Johnathan Rand motivates the third grade class to write a scary story

The minds and imagination of children are fascinating, and that’s exactly what Michigan author Johnathan Rand thought after reading Mrs. Jajo’s third grade class chapter book.

Mrs. Addie Jajo is a third-grade teacher at Reese Elementary. Jajo was looking for ways to incorporate more reading into the students’ curriculum. Since Rand bases the majority of his books from the series “Michigan Chillers” in a Michigan location, Jajo came up with an idea.

“I actually had Johnathan Rand stop by his store over the summer to grab a few books for my classroom,” Jajo said. “We got to chat about different ideas and things to do. I had been trying to find ways to incorporate reading more into different aspects of our curriculum, so I thought maybe tying his books in to having to learn about Michigan for third grade social studies standards would be a good way to bridge the two.”

After being in the classroom with her students over the course of the year, Jajo found out that her students were avid readers of Rand’s books. Students enjoyed and were excited when they saw their teachers’ books in the classroom, so much so that Jajo found a way to include his books in their next assignment.

“For our assignment for third grade, it’s to write a personal narrative,” Jajo said. “I kind of had the idea that maybe we could turn it into writing a scary story for our narrative. Johnathan Rand had mentioned making a trip here to visit, so it just all kind of came together. What better way to get them to want them to write a book? And they actually go to meet the author and give them their personal narrative, so they had a reason to write.”

The students instantly loved the idea, and it gave them extra motivation to write the story.

“It’s an aspect of being an author that I never really expected,” Rand said after hearing about the book. “When I first started (writing books), I just thought this would be pretty cool. I might be able to make a little extra money, and then things started taking off and all of a sudden, I’m doing it for a living.

“I have adults coming in my store that are in their late 20s and early 30s and they’ve got their child or couple children, but they’ll say to me, ‘You came to my elementary school when I was in the third grade and this is my son and he’s reading your books and I still have them and we brought him so he could get his own,’ It is the absolute coolest thing in the world. There is no paycheck in the world that can replace that. It is so much fun.”

The book titled “Raging Robots of Reese” has three main characters set in each Reese at Rove Club. The three students have to build a robot, competing against other schools in the district, and need one more piece to make a shield for the robot. When discussing in the park, the students came upon a radioactive piece of metal. They put the unknown piece on the robot only to find out the robot can come to life, and it radioactivates the rest of the robots. With the robots on a mission to attack Reese, the students must come together to save their town.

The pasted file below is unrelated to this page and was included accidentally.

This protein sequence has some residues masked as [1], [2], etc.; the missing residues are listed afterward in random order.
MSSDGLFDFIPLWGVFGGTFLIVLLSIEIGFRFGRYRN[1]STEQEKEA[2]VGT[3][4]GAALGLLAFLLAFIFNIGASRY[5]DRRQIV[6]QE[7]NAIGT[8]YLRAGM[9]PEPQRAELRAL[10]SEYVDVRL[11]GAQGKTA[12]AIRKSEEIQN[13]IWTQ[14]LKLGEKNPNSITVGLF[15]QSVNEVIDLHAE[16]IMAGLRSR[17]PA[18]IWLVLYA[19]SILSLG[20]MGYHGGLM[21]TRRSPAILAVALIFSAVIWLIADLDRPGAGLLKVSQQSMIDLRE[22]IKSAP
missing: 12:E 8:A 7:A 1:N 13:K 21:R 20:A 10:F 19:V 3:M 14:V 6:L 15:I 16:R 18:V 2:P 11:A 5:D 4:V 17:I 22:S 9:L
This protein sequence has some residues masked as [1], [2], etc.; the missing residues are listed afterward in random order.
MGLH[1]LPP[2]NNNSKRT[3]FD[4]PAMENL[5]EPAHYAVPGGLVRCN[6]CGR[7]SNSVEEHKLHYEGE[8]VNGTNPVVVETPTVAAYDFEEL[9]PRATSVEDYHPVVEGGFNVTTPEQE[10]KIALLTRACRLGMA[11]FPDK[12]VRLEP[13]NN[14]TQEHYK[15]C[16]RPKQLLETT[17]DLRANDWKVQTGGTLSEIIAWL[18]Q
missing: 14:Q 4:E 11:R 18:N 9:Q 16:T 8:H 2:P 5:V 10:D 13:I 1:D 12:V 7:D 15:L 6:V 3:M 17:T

All of the 25 students in Jajo’s third grade class helped to put the story together through small group work to start with the writing process. In the beginning, the students were tasked with coming up with characters, setting, and plot, creating mini stories for each one before they came together.

“They came up with all the ideas and then the main writing piece we did a guided writing,” Jajo said. “I would ask for ideas on what would happen next and then showed them how they could make it a fluid story or paragraph.”

The students took about six weeks on the book, making it a mini-chapter book similar to Rand’s style of writing.

Once the story was completed, Rand came to visit the third grade students. Students showed their emotions and love for Rand so much that they even cried happy tears.

“It was awesome,” Jajo said. “Once my students first found out that he was coming, I had some students literally fall out of their chairs and some students were crying. They were so excited. We had talked about maybe we’ll just mail him a copy, so he can have one. When they found out they got to meet him, they were even motivated to make sure their editing was good and their book cover. We laminated it so it’ll last long, and they all got to sign the dedication page to him because it was dedicated to him, they were very excited about it.”

“It’s sometimes hard to find the time in regular curriculum to be able to be very creative and get them really motivated and engaged in something,” Jajo said. “For this to all kind of come together as one perfect thing, that I got to hit all of the curriculum standards, plus they were excited about it and creating their own stories, they’re literally little authors and can’t wait to write their next story.”

When Rand visited the school, he was just as excited as the third-grade class.

“It was a lot of fun,” Rand said. “I’m really thrilled that they’re enjoying my books, as any author would be. I’ve been doing this long enough, my first book in the Michigan Chillers came out in 2000, to me, I get excited when I see kids excited about reading and writing. Whether it’s my books, or the Goosebumps books or Harry Potter or whatever is doing something that inspires kids to think creatively, put their pen and thoughts down on paper.”

After reading the book written by the class, Rand expressed his thoughts via Facebook about how great the story was.

“I did and it was great, it really was,” Rand said. “What I think impressed me the most is that they really picked up on several things I try to do to keep the kids’ interest flowing. I try to end my chapters with some sort of foreshadowing or a cliff hanger, and they really picked up on that.”

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